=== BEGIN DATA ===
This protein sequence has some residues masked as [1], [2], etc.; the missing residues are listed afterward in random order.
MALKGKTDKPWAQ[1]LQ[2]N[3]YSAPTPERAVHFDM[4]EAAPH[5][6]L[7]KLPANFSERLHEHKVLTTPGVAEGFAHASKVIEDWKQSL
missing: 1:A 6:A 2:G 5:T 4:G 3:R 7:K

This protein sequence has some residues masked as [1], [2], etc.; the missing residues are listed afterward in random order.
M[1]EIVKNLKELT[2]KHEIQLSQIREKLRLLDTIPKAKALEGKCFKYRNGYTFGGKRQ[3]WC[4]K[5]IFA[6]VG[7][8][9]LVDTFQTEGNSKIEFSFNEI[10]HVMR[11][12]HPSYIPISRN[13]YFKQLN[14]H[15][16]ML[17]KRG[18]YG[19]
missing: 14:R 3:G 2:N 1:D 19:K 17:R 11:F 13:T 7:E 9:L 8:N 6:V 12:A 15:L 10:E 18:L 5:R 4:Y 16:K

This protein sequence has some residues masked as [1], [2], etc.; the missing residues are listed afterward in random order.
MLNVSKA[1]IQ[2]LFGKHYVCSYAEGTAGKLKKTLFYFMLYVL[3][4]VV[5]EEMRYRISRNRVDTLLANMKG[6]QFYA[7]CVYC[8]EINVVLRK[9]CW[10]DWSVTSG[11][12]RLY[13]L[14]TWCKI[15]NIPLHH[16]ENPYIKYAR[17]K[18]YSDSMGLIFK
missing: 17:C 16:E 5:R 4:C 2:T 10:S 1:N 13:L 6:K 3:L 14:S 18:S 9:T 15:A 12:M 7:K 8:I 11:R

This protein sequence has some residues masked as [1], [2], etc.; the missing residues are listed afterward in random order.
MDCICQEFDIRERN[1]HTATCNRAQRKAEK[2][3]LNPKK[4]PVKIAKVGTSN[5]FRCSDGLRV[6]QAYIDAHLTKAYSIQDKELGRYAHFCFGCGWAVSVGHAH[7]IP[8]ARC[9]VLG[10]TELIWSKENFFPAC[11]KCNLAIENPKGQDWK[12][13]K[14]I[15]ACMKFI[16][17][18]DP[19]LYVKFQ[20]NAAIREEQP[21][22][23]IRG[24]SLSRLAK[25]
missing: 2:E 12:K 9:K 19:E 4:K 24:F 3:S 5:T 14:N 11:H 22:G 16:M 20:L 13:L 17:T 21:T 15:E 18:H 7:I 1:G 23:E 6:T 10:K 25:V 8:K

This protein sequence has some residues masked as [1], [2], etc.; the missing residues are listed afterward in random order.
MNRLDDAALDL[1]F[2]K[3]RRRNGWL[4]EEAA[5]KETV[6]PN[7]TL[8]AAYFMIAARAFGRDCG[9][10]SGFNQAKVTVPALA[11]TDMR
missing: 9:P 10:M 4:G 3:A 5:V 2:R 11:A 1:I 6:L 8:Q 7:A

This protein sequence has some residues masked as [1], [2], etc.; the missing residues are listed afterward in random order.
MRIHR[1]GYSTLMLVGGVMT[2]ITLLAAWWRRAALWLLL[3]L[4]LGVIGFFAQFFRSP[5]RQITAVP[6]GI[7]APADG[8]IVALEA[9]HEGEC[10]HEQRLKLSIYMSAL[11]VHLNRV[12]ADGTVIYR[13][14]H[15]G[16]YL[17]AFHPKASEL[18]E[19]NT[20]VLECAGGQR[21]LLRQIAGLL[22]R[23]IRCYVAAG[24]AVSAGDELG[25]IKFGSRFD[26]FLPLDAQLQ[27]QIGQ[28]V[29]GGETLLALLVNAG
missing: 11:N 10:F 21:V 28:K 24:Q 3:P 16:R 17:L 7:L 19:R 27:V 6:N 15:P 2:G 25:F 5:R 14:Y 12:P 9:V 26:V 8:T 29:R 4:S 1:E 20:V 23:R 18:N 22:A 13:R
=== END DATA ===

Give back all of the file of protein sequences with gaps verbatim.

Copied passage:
This protein sequence has some residues masked as [1], [2], etc.; the missing residues are listed afterward in random order.
MALKGKTDKPWAQ[1]LQ[2]N[3]YSAPTPERAVHFDM[4]EAAPH[5][6]L[7]KLPANFSERLHEHKVLTTPGVAEGFAHASKVIEDWKQSL
missing: 1:A 6:A 2:G 5:T 4:G 3:R 7:K

This protein sequence has some residues masked as [1], [2], etc.; the missing residues are listed afterward in random order.
M[1]EIVKNLKELT[2]KHEIQLSQIREKLRLLDTIPKAKALEGKCFKYRNGYTFGGKRQ[3]WC[4]K[5]IFA[6]VG[7][8][9]LVDTFQTEGNSKIEFSFNEI[10]HVMR[11][12]HPSYIPISRN[13]YFKQLN[14]H[15][16]ML[17]KRG[18]YG[19]
missing: 14:R 3:G 2:N 1:D 19:K 17:R 11:F 13:T 7:E 9:L 8:N 6:V 12:A 15:L 10:E 18:L 5:R 4:Y 16:K

This protein sequence has some residues masked as [1], [2], etc.; the missing residues are listed afterward in random order.
MLNVSKA[1]IQ[2]LFGKHYVCSYAEGTAGKLKKTLFYFMLYVL[3][4]VV[5]EEMRYRISRNRVDTLLANMKG[6]QFYA[7]CVYC[8]EINVVLRK[9]CW[10]DWSVTSG[11][12]RLY[13]L[14]TWCKI[15]NIPLHH[16]ENPYIKYAR[17]K[18]YSDSMGLIFK
missing: 17:C 16:E 5:R 4:C 2:T 10:S 1:N 13:L 6:K 3:L 14:S 18:S 9:T 15:A 12:M 7:K 8:I 11:R

This protein sequence has some residues masked as [1], [2], etc.; the missing residues are listed afterward in random order.
MDCICQEFDIRERN[1]HTATCNRAQRKAEK[2][3]LNPKK[4]PVKIAKVGTSN[5]FRCSDGLRV[6]QAYIDAHLTKAYSIQDKELGRYAHFCFGCGWAVSVGHAH[7]IP[8]ARC[9]VLG[10]TELIWSKENFFPAC[11]KCNLAIENPKGQDWK[12][13]K[14]I[15]ACMKFI[16][17][18]DP[19]LYVKFQ[20]NAAIREEQP[21][22][23]IRG[24]SLSRLAK[25]
missing: 2:E 12:K 9:K 19:E 4:K 24:F 3:S 5:T 14:N 11:H 22:G 16:M 20:L 13:L 17:T 21:T 15:E 18:H 7:I 1:G 23:E 6:T 10:K 25:V 8:K

This protein sequence has some residues masked as [1], [2], etc.; the missing residues are listed afterward in random order.
MNRLDDAALDL[1]F[2]K[3]RRRNGWL[4]EEAA[5]KETV[6]PN[7]TL[8]AAYFMIAARAFGRDCG[9][10]SGFNQAKVTVPALA[11]TDMR
missing: 9:P 10:M 4:G 3:A 5:V 2:R 11:A 1:I 6:L 8:Q 7:A

This protein sequence has some residues masked as [1], [2], etc.; the missing residues are listed afterward in random order.
MRIHR[1]GYSTLMLVGGVMT[2]ITLLAAWWRRAALWLLL[3]L[4]LGVIGFFAQFFRSP[5]RQITAVP[6]GI[7]APADG[8]IVALEA[9]HEGEC[10]HEQRLKLSIYMSAL[11]VHLNRV[12]ADGTVIYR[13][14]H[15]G[16]YL[17]AFHPKASEL[18]E[19]NT[20]VLECAGGQR[21]LLRQIAGLL[22]R[23]IRCYVAAG[24]AVSAGDELG[25]IKFGSRFD[26]FLPLDAQLQ[27]QIGQ[28]V[29]GGETLLALLVNAG
missing: 11:N 10:F 21:V 28:K 24:Q 3:P 16:R 17:L 7:L 19:R 27:V 6:N 15:P 2:G 25:F 5:R 14:Y 12:P 9:V 26:V 8:T 29:R 4:S 1:E 20:V 23:R 18:N 22:A 13:R